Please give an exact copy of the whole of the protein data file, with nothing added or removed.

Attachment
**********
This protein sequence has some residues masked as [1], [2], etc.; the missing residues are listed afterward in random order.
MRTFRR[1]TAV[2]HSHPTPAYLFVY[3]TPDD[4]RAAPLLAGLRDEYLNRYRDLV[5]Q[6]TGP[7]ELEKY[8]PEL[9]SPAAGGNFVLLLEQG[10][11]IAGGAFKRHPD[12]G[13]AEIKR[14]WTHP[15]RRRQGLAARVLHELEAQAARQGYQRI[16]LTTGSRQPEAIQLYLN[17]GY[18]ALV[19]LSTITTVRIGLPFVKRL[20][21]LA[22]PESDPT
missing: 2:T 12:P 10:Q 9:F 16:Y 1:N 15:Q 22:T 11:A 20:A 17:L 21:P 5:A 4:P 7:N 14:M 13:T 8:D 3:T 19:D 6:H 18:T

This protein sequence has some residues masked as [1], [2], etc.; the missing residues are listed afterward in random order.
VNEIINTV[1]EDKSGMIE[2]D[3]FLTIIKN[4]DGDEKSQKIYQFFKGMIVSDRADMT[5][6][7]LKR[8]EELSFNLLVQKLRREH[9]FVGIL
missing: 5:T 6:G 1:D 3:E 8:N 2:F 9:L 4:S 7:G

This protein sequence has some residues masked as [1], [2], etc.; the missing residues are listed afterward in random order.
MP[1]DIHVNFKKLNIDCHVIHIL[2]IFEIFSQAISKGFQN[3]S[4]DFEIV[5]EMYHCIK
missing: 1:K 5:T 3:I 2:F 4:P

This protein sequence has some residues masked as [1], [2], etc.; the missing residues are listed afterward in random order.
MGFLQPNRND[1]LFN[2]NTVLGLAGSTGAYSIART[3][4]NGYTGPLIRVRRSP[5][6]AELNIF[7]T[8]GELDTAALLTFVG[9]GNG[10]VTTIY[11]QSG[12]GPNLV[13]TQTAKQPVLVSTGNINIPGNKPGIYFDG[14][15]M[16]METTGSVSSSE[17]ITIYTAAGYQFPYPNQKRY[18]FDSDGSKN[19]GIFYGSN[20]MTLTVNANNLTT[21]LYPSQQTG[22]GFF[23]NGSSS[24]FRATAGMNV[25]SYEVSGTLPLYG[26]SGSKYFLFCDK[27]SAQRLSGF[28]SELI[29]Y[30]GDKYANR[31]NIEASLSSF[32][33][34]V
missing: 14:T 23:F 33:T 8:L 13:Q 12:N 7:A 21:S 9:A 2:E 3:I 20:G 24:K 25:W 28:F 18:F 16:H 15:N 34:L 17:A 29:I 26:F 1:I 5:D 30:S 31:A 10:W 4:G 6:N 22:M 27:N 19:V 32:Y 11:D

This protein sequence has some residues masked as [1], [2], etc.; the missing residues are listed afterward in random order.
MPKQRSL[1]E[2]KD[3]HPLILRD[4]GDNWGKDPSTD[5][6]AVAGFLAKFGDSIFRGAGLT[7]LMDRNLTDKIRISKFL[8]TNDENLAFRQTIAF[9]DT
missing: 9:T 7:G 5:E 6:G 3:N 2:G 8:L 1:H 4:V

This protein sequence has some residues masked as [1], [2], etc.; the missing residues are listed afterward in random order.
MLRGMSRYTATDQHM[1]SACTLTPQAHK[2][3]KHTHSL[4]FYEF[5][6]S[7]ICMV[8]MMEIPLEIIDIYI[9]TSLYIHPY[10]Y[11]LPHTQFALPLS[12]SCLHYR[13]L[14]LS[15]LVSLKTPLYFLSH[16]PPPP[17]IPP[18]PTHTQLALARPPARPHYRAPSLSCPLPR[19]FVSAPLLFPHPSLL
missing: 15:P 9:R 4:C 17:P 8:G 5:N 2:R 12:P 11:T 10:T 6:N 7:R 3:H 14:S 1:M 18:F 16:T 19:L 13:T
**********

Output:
This protein sequence has some residues masked as [1], [2], etc.; the missing residues are listed afterward in random order.
MRTFRR[1]TAV[2]HSHPTPAYLFVY[3]TPDD[4]RAAPLLAGLRDEYLNRYRDLV[5]Q[6]TGP[7]ELEKY[8]PEL[9]SPAAGGNFVLLLEQG[10][11]IAGGAFKRHPD[12]G[13]AEIKR[14]WTHP[15]RRRQGLAARVLHELEAQAARQGYQRI[16]LTTGSRQPEAIQLYLN[17]GY[18]ALV[19]LSTITTVRIGLPFVKRL[20][21]LA[22]PESDPT
missing: 2:T 12:P 10:Q 9:F 16:Y 1:N 15:Q 22:T 11:A 20:A 17:L 21:P 5:A 4:P 7:N 14:M 13:T 8:D 3:T 19:D 6:H 18:T

This protein sequence has some residues masked as [1], [2], etc.; the missing residues are listed afterward in random order.
VNEIINTV[1]EDKSGMIE[2]D[3]FLTIIKN[4]DGDEKSQKIYQFFKGMIVSDRADMT[5][6][7]LKR[8]EELSFNLLVQKLRREH[9]FVGIL
missing: 5:T 6:G 1:D 3:E 8:N 2:F 9:L 4:S 7:G

This protein sequence has some residues masked as [1], [2], etc.; the missing residues are listed afterward in random order.
MP[1]DIHVNFKKLNIDCHVIHIL[2]IFEIFSQAISKGFQN[3]S[4]DFEIV[5]EMYHCIK
missing: 1:K 5:T 3:I 2:F 4:P

This protein sequence has some residues masked as [1], [2], etc.; the missing residues are listed afterward in random order.
MGFLQPNRND[1]LFN[2]NTVLGLAGSTGAYSIART[3][4]NGYTGPLIRVRRSP[5][6]AELNIF[7]T[8]GELDTAALLTFVG[9]GNG[10]VTTIY[11]QSG[12]GPNLV[13]TQTAKQPVLVSTGNINIPGNKPGIYFDG[14][15]M[16]METTGSVSSSE[17]ITIYTAAGYQFPYPNQKRY[18]FDSDGSKN[19]GIFYGSN[20]MTLTVNANNLTT[21]LYPSQQTG[22]GFF[23]NGSSS[24]FRATAGMNV[25]SYEVSGTLPLYG[26]SGSKYFLFCDK[27]SAQRLSGF[28]SELI[29]Y[30]GDKYANR[31]NIEASLSSF[32][33][34]V
missing: 14:T 23:F 33:T 8:L 13:Q 12:N 7:A 21:S 9:A 2:E 3:I 20:G 24:K 25:W 28:F 18:F 16:H 15:N 34:L 17:A 29:I 26:F 1:I 5:D 30:S 31:A 10:W 4:G 6:N 22:M 27:N 19:V 32:Y 11:D

This protein sequence has some residues masked as [1], [2], etc.; the missing residues are listed afterward in random order.
MPKQRSL[1]E[2]KD[3]HPLILRD[4]GDNWGKDPSTD[5][6]AVAGFLAKFGDSIFRGAGLT[7]LMDRNLTDKIRISKFL[8]TNDENLAFRQTIAF[9]DT
missing: 9:T 7:G 5:E 6:G 3:N 2:G 8:L 1:H 4:V

This protein sequence has some residues masked as [1], [2], etc.; the missing residues are listed afterward in random order.
MLRGMSRYTATDQHM[1]SACTLTPQAHK[2][3]KHTHSL[4]FYEF[5][6]S[7]ICMV[8]MMEIPLEIIDIYI[9]TSLYIHPY[10]Y[11]LPHTQFALPLS[12]SCLHYR[13]L[14]LS[15]LVSLKTPLYFLSH[16]PPPP[17]IPP[18]PTHTQLALARPPARPHYRAPSLSCPLPR[19]FVSAPLLFPHPSLL
missing: 15:P 9:R 4:C 17:P 8:G 5:N 2:R 12:P 11:T 10:T 6:N 7:R 3:H 14:S 1:M 18:F 16:T 19:L 13:T